Just what is Social Commerce?
Social Commerce is a new phrase which is a mash up of two of the internet’s most pervasive technologies – ecommerce and social networks, but is it a real phenomenon and what’s the size of the market?
With average conversion improvements of 40%, Social Commerce is real and there are 2 key aspects; Recommendations and the power of groups. Recommendations is something that’s 2/3 years old on the web – it’s basically where a product shows customer reviews from real people. Our partners at Bazaarvoice are leaders in this respect and have some interesting statistics – 85% of people will trust a customer review over the site content and having reviews increases a conversion by up to 70% (on a reviewed site, 0 reviews leads to a –30% downturn, 1-5 reviews 20% increase – even if they’re negative, 5-15 reviews 40%…).
The power of groups is all about automatically twittering / facebook status updates during the path to purchase, with the real power being that a friends list contains groups of people who are demographically similar. For example, a customer buy’s a Plasma TVs and his Twitter account is updated: “Jim bought a new 46” flat screen”. Human beings are status driven animals, and posts like this will compel friends think about buying buy a 50″ flat screen. Our partners at ATG support this automatically with version 9.0, and Bazaarvoice support this with their SocialVoice product again with measurable impact on business.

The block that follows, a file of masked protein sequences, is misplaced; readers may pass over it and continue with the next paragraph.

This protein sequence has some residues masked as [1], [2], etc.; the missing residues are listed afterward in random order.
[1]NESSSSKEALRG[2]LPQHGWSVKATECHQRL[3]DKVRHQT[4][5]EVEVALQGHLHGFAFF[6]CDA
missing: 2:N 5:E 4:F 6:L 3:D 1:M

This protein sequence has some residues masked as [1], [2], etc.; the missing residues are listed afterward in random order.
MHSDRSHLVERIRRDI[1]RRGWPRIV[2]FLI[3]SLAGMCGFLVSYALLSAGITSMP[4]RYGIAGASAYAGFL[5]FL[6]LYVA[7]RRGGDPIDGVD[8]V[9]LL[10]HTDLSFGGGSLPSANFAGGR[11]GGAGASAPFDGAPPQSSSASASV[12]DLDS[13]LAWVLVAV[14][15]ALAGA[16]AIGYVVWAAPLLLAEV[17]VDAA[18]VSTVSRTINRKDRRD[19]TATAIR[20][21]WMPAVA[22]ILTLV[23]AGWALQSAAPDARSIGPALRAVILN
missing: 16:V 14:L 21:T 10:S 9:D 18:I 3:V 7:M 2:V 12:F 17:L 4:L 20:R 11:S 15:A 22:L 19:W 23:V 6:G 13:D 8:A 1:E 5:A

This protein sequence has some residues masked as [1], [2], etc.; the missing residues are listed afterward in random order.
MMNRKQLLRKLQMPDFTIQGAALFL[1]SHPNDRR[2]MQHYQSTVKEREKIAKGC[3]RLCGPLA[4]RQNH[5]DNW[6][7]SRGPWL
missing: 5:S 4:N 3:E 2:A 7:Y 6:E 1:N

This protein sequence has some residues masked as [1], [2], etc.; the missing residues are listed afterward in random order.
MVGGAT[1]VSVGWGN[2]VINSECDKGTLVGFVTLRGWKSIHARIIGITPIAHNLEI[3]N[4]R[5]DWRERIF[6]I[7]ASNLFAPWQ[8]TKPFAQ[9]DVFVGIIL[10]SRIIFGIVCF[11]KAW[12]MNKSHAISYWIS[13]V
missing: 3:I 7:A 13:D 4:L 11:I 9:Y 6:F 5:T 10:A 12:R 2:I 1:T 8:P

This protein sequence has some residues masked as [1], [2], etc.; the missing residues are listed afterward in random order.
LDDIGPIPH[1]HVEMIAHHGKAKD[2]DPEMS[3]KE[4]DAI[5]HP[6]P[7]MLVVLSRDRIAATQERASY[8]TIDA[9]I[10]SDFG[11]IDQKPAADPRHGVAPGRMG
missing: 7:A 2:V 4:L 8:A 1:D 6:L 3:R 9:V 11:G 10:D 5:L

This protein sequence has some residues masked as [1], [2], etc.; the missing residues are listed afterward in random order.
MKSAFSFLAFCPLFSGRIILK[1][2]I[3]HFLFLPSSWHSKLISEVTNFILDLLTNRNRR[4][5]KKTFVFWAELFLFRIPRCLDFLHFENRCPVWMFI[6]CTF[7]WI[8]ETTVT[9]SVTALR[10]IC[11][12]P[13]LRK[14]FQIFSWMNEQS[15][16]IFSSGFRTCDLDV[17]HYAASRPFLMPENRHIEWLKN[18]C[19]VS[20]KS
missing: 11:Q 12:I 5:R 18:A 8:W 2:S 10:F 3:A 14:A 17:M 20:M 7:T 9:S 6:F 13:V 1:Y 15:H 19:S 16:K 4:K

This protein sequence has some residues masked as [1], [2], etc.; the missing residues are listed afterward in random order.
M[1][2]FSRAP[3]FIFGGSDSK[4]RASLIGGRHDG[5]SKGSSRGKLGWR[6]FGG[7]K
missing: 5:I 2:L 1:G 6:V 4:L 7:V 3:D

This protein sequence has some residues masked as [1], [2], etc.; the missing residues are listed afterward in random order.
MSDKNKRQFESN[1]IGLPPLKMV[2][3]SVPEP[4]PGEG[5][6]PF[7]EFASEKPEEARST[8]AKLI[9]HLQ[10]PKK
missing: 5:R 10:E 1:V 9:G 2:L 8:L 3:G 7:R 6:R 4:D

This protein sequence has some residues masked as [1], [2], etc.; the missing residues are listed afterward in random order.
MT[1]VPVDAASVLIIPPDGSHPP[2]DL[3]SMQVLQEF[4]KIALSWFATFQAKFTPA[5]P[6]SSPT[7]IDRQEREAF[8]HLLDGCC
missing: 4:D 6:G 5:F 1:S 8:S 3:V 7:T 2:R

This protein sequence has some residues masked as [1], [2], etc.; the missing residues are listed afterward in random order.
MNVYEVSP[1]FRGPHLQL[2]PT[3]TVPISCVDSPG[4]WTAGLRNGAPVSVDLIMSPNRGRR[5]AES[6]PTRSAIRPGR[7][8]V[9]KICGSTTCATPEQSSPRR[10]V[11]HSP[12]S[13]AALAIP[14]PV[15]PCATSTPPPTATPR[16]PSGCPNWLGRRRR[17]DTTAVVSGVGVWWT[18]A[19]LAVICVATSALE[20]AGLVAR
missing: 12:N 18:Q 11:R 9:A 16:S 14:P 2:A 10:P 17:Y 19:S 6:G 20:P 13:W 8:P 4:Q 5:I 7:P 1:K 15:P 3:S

SKU based retail (clothing, electronics etc.) is taking a lead in social commerce but other industries will catch-up and as always the first to implement will benefit from being the first to market. For instance, recommendations are becoming common for direct to consumer financial services products such as credit cards, but is not common in insurance. The first health, general and life insurance companies to implement recommendations should see a big increase in direct to consumer sales. Again, social network updates will also impact this market, if a friend broadcasts that they received 12 months for the price of 10 on home insurance with Provider X, it’s likely to impact sales in a positive fashion.
The next step is to embed the path to purchase into the social network. With the ease of use of the Facebook and OpenSocial APIs this is a fairly trivial task and one which could lead to a revolution in internet commerce.
Posted: May 7th, 2009 under ATG, Financial Services, Industries, Life and Pensions, Mortgages, Retail, Social Networking, Technology, Web 2.0.
Tags: ATG, Bazaarvoice, conversion, ecommerce, facebook, recommendations, social commerce, social networking, twitter